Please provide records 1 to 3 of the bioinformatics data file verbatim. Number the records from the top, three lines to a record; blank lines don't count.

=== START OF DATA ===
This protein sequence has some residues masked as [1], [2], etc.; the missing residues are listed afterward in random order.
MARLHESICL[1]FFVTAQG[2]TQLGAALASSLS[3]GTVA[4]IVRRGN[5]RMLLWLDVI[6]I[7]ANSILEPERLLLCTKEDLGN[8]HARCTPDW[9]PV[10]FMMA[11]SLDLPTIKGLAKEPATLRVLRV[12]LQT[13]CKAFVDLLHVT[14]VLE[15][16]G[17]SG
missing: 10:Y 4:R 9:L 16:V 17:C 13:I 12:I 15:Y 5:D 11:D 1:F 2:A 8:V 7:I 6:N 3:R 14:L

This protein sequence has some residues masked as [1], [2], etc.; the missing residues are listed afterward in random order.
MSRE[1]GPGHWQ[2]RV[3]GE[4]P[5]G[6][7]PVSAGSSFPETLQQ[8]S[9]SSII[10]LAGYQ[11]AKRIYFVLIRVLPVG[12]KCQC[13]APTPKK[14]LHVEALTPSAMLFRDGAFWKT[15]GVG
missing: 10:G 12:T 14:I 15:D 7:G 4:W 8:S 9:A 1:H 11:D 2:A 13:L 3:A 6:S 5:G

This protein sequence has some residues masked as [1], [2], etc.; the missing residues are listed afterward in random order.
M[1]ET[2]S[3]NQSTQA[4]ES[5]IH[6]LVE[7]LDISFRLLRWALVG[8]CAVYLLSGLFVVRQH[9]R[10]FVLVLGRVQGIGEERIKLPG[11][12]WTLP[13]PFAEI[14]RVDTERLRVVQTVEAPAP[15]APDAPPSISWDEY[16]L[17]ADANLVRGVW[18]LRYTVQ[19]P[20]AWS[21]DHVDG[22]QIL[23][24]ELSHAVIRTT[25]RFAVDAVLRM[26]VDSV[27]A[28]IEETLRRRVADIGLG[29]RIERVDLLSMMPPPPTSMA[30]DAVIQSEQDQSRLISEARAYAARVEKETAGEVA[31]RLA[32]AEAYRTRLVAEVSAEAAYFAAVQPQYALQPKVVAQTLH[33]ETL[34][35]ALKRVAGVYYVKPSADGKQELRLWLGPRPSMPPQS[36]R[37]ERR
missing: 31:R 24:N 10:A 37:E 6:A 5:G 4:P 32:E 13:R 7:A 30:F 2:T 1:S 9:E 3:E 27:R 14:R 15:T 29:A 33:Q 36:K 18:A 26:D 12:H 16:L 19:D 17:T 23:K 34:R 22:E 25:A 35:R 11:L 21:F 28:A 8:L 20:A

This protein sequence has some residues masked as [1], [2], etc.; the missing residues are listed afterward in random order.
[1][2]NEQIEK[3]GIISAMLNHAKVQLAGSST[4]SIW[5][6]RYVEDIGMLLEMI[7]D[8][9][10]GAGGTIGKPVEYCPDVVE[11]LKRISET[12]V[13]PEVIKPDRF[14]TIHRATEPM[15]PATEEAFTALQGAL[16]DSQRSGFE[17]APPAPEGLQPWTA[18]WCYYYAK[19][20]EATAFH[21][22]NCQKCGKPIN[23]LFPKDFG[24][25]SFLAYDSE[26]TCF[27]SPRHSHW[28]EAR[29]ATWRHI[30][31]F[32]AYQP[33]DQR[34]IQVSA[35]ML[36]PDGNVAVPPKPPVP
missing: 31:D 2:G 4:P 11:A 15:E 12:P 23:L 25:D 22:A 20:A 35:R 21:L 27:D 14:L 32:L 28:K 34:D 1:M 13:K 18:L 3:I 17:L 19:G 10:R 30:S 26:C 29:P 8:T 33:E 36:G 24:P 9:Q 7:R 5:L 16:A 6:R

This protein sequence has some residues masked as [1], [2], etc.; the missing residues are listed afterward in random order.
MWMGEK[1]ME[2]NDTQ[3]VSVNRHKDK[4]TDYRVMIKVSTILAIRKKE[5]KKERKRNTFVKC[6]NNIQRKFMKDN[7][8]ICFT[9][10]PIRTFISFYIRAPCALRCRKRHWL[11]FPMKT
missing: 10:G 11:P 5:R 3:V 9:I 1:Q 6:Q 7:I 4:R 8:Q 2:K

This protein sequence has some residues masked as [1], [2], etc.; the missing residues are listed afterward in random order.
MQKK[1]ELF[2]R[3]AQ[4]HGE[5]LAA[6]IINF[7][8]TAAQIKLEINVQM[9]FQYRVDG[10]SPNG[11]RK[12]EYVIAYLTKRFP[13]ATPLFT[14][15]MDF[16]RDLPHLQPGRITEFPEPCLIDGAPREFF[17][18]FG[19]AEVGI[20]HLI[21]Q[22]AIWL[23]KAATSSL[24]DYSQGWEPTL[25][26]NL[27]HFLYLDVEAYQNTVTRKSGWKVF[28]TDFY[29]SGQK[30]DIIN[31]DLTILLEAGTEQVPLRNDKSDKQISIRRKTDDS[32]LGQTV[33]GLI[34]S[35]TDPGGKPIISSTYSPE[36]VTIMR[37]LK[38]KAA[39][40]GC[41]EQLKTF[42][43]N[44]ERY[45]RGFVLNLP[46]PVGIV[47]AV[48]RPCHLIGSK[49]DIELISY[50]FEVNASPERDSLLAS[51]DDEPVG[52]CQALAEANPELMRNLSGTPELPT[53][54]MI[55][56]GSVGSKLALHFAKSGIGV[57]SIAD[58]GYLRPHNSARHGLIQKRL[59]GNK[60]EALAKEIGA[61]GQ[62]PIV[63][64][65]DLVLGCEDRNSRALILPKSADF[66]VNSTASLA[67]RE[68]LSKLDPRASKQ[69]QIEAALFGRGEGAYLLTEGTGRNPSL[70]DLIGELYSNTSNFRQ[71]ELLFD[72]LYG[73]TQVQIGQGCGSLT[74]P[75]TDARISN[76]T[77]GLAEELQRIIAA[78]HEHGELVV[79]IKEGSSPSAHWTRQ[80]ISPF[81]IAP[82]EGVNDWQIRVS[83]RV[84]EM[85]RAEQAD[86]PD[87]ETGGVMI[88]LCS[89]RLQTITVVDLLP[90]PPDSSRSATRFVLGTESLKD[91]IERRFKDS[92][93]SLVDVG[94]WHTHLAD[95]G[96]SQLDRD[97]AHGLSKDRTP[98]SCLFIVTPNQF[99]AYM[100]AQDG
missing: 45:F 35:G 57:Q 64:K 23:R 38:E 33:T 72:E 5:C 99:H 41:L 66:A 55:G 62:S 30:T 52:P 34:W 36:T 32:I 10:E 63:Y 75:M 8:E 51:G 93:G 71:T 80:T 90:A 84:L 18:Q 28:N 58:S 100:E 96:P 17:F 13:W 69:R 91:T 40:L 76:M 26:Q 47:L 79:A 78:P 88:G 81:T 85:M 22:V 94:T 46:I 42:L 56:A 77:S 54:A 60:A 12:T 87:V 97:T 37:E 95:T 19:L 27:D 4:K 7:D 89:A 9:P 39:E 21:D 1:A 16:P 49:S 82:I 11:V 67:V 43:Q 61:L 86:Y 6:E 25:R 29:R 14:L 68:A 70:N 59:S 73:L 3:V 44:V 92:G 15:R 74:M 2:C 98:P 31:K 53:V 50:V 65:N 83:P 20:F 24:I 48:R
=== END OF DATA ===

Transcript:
This protein sequence has some residues masked as [1], [2], etc.; the missing residues are listed afterward in random order.
MARLHESICL[1]FFVTAQG[2]TQLGAALASSLS[3]GTVA[4]IVRRGN[5]RMLLWLDVI[6]I[7]ANSILEPERLLLCTKEDLGN[8]HARCTPDW[9]PV[10]FMMA[11]SLDLPTIKGLAKEPATLRVLRV[12]LQT[13]CKAFVDLLHVT[14]VLE[15][16]G[17]SG
missing: 10:Y 4:R 9:L 16:V 17:C 13:I 12:I 15:Y 5:D 11:D 1:F 2:A 8:V 7:I 6:N 3:R 14:L

This protein sequence has some residues masked as [1], [2], etc.; the missing residues are listed afterward in random order.
MSRE[1]GPGHWQ[2]RV[3]GE[4]P[5]G[6][7]PVSAGSSFPETLQQ[8]S[9]SSII[10]LAGYQ[11]AKRIYFVLIRVLPVG[12]KCQC[13]APTPKK[14]LHVEALTPSAMLFRDGAFWKT[15]GVG
missing: 10:G 12:T 14:I 15:D 7:G 4:W 8:S 9:A 1:H 11:D 2:A 13:L 3:A 6:S 5:G

This protein sequence has some residues masked as [1], [2], etc.; the missing residues are listed afterward in random order.
M[1]ET[2]S[3]NQSTQA[4]ES[5]IH[6]LVE[7]LDISFRLLRWALVG[8]CAVYLLSGLFVVRQH[9]R[10]FVLVLGRVQGIGEERIKLPG[11][12]WTLP[13]PFAEI[14]RVDTERLRVVQTVEAPAP[15]APDAPPSISWDEY[16]L[17]ADANLVRGVW[18]LRYTVQ[19]P[20]AWS[21]DHVDG[22]QIL[23][24]ELSHAVIRTT[25]RFAVDAVLRM[26]VDSV[27]A[28]IEETLRRRVADIGLG[29]RIERVDLLSMMPPPPTSMA[30]DAVIQSEQDQSRLISEARAYAARVEKETAGEVA[31]RLA[32]AEAYRTRLVAEVSAEAAYFAAVQPQYALQPKVVAQTLH[33]ETL[34][35]ALKRVAGVYYVKPSADGKQELRLWLGPRPSMPPQS[36]R[37]ERR
missing: 31:R 24:N 10:A 37:E 6:A 5:G 4:P 32:E 13:R 7:A 30:F 2:T 1:S 9:E 3:E 27:R 14:R 15:T 29:A 33:Q 36:K 18:A 26:D 12:H 16:L 19:D 17:T 23:K 34:R 22:E 25:A 35:R 11:L 21:F 28:A 8:L 20:A